The Sharks agreed with me on that one and didn’t nibble. If he'd offered potato salad at that point, I'm sure a couple of them might have thrown up. The man left the show empty-handed. 

However, Shark Tank “rejects” occasionally receive other offers on the basis of their  appearance on the show. So - - - just the national TV exposure can be golden.

Sometimes the Sharks will bite (i.e., show interest in a product or business). Then, for the entrepeneur  who’s hoping for a deal, here’s the dilemma: whether to accept the offer (such as $100,000 for a 40 % share in the business, plus royalties, etc.) Some presenters get greedy (or perhaps it’s the Sharks who are greedy) and are reluctant to give up so much ownership or control. Or they want more money. After all, it’s their baby. Others go for the deal. Sometimes the Sharks compete with each other for the investment opportunity. Or two may they join forces as partners in a proposal.

Of course, no actual money is exchanged on the show, and no actual papers are signed. It’s a verbal agreement and it makes for good reality TV. Then the lawyers and accountants and patent researchers and other experts must do their jobs before a deal is actually inked.  Occasionally we see a follow-up story on a deal that has made a small-town business into a multimillion dollar concern. Sometimes we never hear about a product again, even though a “deal” was struck on the show.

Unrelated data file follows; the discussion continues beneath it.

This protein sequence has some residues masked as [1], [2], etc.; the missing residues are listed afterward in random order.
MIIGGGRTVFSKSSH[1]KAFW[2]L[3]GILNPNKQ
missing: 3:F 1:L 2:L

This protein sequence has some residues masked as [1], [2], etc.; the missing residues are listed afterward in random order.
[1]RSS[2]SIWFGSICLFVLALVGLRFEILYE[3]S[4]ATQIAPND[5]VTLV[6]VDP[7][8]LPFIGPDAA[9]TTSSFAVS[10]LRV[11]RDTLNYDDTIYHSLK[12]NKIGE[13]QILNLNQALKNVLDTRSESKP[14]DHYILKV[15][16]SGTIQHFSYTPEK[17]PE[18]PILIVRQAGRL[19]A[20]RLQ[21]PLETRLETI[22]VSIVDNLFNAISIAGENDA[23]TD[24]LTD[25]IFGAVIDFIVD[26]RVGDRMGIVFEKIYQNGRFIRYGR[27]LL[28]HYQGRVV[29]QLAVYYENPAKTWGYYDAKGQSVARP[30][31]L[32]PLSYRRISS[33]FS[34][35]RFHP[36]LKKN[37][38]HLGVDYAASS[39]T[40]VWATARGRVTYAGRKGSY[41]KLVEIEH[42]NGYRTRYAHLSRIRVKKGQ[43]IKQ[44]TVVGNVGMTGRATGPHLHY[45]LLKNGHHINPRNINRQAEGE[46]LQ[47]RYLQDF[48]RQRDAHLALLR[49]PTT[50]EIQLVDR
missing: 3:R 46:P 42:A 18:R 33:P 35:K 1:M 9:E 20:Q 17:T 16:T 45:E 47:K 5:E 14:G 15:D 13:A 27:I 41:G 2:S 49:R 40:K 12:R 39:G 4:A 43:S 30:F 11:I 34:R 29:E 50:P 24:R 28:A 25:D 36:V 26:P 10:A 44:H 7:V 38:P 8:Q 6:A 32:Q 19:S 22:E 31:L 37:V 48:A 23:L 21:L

So about the cheating . . . 

The other night, an entrepreneur presented his product to the Sharks. It was, simply, a phone app that allows you to cheat. Wha???????? “Love is blind. Keep it that way.” is the slogan this gentleman has chosen for his app, which he’s named “The Cheater.” Using the app, you can program various names into your phone, and when one of those people calls or texts you, it won’t show on your screen until you can be alone and call up the information at your convenience. In other words, if you don’t want to be embarrassed by something on your screen that someone else can see, this app is for you.

Then the general subject of cheating on your significant other was raised among the Sharks. One Shark, who swears he has never cheated on his wife, thought the app was great---a potential moneymaker, which is his bottom line---and immediately began to negotiate. Another, whose rule of thumb is “Can I take my kids to work where they will see this?” decided he didn’t want his children to learn about an app designed for cheaters, so he said “I’m out.” (I like him.)